But she can’t do it by herself and Bill’s wounds are simply too severe for him to be much use in a gunfight, so she swallows her pride and enlists Dan Frost (Edgerton), the gunslinger who was once her fiance. While he was away fighting the Civil War, she had become disillusioned, believing that he had been killed in action. While on a wagon train headed West led by John Bishop (McGregor), she was saved from the proverbial fate worse than death by Bill, along with a daughter fathered by Frost that he never knew he had.

Now the past has caught up with her and Bill and only Dan can save them. Dan has issues of his own, many of them stemming with his treatment at Jane’s hands so he’s ambivalent about helping her out, but he can’t leave the woman he once loved in the lurch, even if he has to save the man she’s with now. So he calmly goes about the business of fortifying her home, knowing that the force that is coming at them may be greater than even he can save her from.

This is very much in the vein of typical “against the odds” Westerns along the lines of a High Noon in which a heroic figure is preparing for the arrival of an overwhelming force that is likely to kill them. Natalie Portman is no Gary Cooper, but she does topline the film nicely. When I heard she was doing this film, I wondered about the wisdom of casting her in this kind of role; after all, she’s one of the most beautiful women in the world and has the grace of a ballerina. Could she play a dirt farmer’s wife in the Old West? Turns out, she can.

O’Connor wants to make a traditional Western with a bit of a twist, putting Portman in kind of a heroic role. While Edgerton – who co-wrote the film – is ostensibly the hero, Portman steals the show but not to the same extent that McGregor does. With his shoe polish black moustache and coif, he looks the part of a Western villain, maybe to the point of self-parody. But he is certainly venal enough and his smooth words disguise lethal venom. It’s a terrific villainous role for an actor who tends to assay heroic roles more often.

The dusty New Mexico landscape is dry as a bone and makes for an appropriately desolate setting. I have to admit that while the movie is decently paced and doesn’t seem to have any extraneous material, the flashbacks are a bit awkward and the whole balloon ride thing was more or less unconvincing – you half expected to see them sailing for Oz.

The movie has largely been left to fend for itself, which is a crying shame. It deserved a better fate than it got from Weinstein and various distributors, directors and producers. Despite its checkered past in getting from script to multiplex, this isn’t a bad movie and while it isn’t the best Western out there, it is a solid entry into the genre which has received a welcome resurgence over the past several months. Movies like this are likely to entice even more viewers into the genre.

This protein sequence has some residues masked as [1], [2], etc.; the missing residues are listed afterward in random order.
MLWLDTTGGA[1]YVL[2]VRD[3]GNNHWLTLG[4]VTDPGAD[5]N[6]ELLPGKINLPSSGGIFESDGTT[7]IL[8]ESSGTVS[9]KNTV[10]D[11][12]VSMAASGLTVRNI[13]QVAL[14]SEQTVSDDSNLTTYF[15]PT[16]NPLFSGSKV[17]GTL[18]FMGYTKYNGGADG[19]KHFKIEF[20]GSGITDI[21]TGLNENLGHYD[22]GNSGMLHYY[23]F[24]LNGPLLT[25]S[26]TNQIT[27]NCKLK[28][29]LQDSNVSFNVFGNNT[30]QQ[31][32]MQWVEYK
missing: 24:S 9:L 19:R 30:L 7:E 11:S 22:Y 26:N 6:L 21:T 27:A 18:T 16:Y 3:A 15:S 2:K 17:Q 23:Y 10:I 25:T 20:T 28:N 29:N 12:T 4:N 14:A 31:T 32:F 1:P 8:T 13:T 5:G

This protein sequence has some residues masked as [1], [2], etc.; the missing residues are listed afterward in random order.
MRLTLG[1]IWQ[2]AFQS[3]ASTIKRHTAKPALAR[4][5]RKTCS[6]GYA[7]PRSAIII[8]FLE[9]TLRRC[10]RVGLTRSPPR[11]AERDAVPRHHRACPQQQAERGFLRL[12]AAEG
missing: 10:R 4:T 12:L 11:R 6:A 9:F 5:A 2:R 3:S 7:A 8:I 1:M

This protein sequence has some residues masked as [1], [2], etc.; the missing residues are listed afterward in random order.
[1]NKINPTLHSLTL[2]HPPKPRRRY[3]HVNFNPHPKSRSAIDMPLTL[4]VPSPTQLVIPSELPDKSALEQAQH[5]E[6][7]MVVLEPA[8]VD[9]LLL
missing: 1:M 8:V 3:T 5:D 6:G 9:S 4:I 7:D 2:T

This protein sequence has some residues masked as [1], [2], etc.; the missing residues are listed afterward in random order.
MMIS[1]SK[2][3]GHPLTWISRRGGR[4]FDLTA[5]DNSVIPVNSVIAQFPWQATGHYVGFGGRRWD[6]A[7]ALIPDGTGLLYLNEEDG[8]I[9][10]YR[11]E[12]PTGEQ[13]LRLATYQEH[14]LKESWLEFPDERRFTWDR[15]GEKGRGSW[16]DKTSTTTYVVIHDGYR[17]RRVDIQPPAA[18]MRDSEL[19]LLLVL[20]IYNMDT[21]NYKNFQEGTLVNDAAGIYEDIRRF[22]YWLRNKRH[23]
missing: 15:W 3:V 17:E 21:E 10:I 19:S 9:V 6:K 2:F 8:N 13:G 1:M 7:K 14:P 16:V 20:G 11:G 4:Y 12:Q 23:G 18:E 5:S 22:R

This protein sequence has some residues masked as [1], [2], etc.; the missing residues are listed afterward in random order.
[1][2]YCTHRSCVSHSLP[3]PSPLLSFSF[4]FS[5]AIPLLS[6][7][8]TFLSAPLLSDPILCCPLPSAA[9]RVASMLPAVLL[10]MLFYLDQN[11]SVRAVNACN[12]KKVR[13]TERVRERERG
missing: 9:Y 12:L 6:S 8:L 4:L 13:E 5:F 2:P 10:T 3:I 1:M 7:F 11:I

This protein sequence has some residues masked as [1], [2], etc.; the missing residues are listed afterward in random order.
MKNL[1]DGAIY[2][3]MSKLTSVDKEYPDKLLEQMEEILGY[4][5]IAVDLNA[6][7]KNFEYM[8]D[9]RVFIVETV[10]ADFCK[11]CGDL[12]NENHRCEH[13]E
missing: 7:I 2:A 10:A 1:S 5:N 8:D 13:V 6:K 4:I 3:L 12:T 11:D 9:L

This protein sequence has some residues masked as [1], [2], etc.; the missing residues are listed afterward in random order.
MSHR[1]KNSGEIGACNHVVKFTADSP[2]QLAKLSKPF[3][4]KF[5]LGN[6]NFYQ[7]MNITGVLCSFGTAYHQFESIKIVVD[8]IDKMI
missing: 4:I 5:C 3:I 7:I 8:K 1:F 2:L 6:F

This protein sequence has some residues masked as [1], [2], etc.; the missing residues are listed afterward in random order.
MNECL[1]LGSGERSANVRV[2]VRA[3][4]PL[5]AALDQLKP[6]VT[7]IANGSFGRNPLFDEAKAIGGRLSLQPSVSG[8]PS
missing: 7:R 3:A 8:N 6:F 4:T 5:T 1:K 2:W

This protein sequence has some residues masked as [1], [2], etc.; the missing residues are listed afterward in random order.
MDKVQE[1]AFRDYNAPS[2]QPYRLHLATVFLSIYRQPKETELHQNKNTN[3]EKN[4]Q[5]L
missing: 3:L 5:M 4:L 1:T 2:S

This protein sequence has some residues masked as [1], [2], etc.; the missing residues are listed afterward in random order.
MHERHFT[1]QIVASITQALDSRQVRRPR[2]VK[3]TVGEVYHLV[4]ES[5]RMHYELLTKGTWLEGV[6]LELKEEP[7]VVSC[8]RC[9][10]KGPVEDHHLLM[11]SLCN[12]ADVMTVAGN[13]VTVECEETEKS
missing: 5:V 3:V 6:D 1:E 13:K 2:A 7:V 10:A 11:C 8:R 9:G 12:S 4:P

REASONS TO GO: Nicely paced. Acting performances are all solid.
REASONS TO STAY: Nothing here is particularly different and exciting. Derivative.
FAMILY VALUES: There are violence and language issues.
TRIVIAL PURSUIT: Originally filmed in 2013, the movie sat on the shelf for nearly three years due to several release date changes, the bankruptcy of Relativity Studios (who were originally to release it) and reported clashes between the distributors and producers.
CRITICAL MASS: As of 2/10/16: Rotten Tomatoes: 33% positive reviews. Metacritic: 50/100.
COMPARISON SHOPPING: Hannie Caulder
FINAL RATING: 6.5/10
NEXT: Cinema of the Heart begins!

Diablo


Scott Eastwood is smoking hot.

Scott Eastwood is smoking hot.

(2015) Western (Orion/Momentum) Scott Eastwood, Walton Goggins, Camilla Belle, Samuel Marty, Danny Glover, Adam Beach, Roberto Franco, Diego Diablo Del Mar, Nesta Cooper, William Belleau, Morris Birdyellowhead, Tzi Ma, Greg Lawson, Yaniv Bercowitz, Rohan Campbell, Joaquim De Almeida, José Zuñiga. Directed by Lawrence Roeck

There isn’t anything a man won’t do when one of his loved ones are threatened. He’ll find them if he has to go to the ends of the earth to do it. He’ll take on any odds; do whatever it takes to bring them home safe and sound, even if it means doing things that may damn his soul.

Jackson (Eastwood) emerges from a burning home and barn to discover that his wife Alexsandra (Belle) has been taken by a group of desperadoes who speak Spanish. Once he rescues his horse from the barn, he takes off through the wilderness to find her. While in the mountains he meets up with Ezra (Goggins), an outlaw who takes great pleasure in killing indiscriminately. He also has an encounter with Ishani, a young Native (Marty) who fires a couple of arrows at him, but when Jackson realizes he’s just a boy spares his life.

The trail is hard and with the relentless Ezra stalking him, Jackson eventually ends up injured and cared for by Ishani’s tribe particularly his father Nakoma (Beach). However, not everyone in the tribe thinks that Jackson is necessarily the good man he seems to be and it is urged that he be given peyote and put into the sweat lodge. There, Jackson has a vision of his younger brother with whom he went to the Civil War to seven years earlier and it certainly seems that Jackson may have a few skeletons in his closet after all.